The Most Home For Your Money

STEP-BY-STEP GUIDE TO GETTING A MORTGAGE YOU CAN LIVE WITH

mortgage insurance until you’ve built up 20% equity in your home. In the past, lenders were reluctant to drop this portion of the monthly payment, but a new bill calls for the automatic cancellation of private mortgage insurance once homeowners hit the 22% equity mark.

STEP FOUR: YOU HAVE THE TECHNOLOGY. USE IT.
As part of shopping for your loan, go online to get an idea of the current mortgage climate. Stan Carter, for example, did some preliminary research on the Internet, starting with the U.S. Department of Housing and Urban Development’s Website, which referred him to the sites of various lenders. “I shopped around and saw that Countrywide seemed to have a good mix of rates and loans,” he says. “Then I contacted the company’s local office, where the people helped us with all the paperwork.”

“There are some great tools and mortgage calculators on the Net,” says Gumbinger. “You can get an idea of how large your monthly payments will be with different loan amounts or interest rates” (see sidebar for suggestions).

What about getting a mortgage online? If you’re a home buyer, especially a first-time home buyer, “the Net can be very confusing, and there’s more of a chance of falling victim to some scheme or having your privacy invaded,” says Gumbinger. For example, beware of sites that ask for up-front processing fees. “Use the Net for preliminary research, then go find a lender that will provide the personal service you want. The information you’ve gotten on the Internet can help you make sure you get a competitive rate.”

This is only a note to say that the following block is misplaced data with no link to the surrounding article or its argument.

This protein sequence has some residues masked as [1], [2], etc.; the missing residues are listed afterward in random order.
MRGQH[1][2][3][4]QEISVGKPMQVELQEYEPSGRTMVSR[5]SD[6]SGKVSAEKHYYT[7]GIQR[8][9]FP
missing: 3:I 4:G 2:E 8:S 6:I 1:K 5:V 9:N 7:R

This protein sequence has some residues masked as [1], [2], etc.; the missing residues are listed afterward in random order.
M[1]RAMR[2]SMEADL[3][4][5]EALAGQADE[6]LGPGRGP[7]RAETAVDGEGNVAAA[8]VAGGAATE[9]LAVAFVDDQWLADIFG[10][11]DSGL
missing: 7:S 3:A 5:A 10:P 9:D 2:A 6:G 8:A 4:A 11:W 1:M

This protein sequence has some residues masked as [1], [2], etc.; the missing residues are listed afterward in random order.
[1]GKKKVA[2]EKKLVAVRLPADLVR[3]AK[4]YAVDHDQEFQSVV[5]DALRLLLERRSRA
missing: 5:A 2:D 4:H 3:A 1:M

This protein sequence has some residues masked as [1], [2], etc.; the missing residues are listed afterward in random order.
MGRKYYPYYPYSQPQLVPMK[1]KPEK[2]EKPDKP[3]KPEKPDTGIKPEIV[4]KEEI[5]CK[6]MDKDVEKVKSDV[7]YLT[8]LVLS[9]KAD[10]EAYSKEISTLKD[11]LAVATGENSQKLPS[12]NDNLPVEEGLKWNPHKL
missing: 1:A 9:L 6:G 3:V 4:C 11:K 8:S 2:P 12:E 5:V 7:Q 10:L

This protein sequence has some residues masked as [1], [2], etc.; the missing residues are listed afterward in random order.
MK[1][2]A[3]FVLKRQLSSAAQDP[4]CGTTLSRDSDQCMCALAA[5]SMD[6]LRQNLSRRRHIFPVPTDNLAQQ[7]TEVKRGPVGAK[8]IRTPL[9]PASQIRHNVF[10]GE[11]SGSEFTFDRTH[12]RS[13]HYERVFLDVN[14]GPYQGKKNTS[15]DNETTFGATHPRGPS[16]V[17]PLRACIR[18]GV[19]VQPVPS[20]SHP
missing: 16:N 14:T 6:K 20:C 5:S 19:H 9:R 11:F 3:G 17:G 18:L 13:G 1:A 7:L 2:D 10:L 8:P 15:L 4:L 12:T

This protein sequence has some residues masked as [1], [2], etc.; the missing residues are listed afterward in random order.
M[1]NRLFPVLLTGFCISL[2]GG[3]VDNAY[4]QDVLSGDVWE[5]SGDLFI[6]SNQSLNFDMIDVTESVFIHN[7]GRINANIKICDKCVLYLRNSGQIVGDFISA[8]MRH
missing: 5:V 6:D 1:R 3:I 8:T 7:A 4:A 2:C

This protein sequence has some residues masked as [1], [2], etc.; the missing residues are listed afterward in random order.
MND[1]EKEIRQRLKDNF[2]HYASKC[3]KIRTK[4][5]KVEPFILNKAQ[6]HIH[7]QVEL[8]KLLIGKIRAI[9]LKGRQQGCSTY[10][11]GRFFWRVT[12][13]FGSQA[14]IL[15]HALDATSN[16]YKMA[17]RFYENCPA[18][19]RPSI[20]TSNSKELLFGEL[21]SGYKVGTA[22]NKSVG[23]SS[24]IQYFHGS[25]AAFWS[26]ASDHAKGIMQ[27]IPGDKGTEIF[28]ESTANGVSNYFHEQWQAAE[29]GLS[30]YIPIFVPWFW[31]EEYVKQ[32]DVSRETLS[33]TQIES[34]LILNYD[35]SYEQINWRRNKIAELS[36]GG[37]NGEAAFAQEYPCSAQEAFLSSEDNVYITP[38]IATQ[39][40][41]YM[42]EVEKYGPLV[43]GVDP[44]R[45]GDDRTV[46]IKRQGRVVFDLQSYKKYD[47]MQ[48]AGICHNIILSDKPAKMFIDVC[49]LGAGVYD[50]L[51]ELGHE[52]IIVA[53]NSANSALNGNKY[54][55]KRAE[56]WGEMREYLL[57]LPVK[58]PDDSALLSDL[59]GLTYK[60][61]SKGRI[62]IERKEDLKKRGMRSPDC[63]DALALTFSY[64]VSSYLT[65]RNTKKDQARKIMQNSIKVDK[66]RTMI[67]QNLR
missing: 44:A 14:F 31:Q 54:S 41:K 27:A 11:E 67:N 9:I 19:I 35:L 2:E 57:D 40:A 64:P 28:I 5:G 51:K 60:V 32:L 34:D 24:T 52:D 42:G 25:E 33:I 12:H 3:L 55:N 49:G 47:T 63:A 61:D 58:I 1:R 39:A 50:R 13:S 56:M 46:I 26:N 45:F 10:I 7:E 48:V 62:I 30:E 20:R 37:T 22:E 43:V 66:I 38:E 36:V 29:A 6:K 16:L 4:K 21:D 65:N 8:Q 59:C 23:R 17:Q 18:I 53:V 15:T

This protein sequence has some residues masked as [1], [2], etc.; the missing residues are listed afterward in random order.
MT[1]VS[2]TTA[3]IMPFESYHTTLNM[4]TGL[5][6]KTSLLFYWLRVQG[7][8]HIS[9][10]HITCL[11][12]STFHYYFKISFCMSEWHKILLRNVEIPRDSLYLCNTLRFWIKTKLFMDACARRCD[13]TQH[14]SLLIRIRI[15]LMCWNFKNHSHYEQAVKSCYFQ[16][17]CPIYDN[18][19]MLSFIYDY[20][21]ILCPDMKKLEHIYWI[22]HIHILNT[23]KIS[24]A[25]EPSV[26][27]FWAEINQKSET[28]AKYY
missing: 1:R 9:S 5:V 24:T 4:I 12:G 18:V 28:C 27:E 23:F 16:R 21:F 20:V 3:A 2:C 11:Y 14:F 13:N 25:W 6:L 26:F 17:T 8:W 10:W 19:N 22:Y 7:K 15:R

However, says Gumbinger, “If you want to refinance a loan, you can rely on the Internet. Be ruthless. Search the entire Net for the lowest rate.” If there are no cumbersome fees, generally you can refinance whenever rates drop. Otherwise, do the math: How much are the costs? How much will you save each month? Do you plan to keep the loan long enough to make refinancing worthwhile?

STEP FIVE: LINE UP A LENDER
Once you’ve done your due diligence, contact potential lenders to become prequalified or preapproved for a loan, as Brown-Postell did. To do so, you’ll have to supply your financial data before you have a specific purchase in mind. “Preapproval is different from prequalification,” says Perry. “Someone who’s prequalified has a good idea of how much money can be borrowed and how much can be spent on a home. Someone who’s preapproved is further along in the process. Financial information has been verified, so your loan can be ready faster. Some realtors and sellers prefer to work with buyers whose loans are preapproved.”

In terms of the lender you eventually settle on, know that if you deal with a mortgage broker or referral service, you’ll wind up paying a fee for their assistance in finding you a lender. Unless you have special circumstances that will make getting a mortgage difficult, it’s best to eliminate the middle man and deal directly with lenders.

After you know what kind of a loan you’ll get, you

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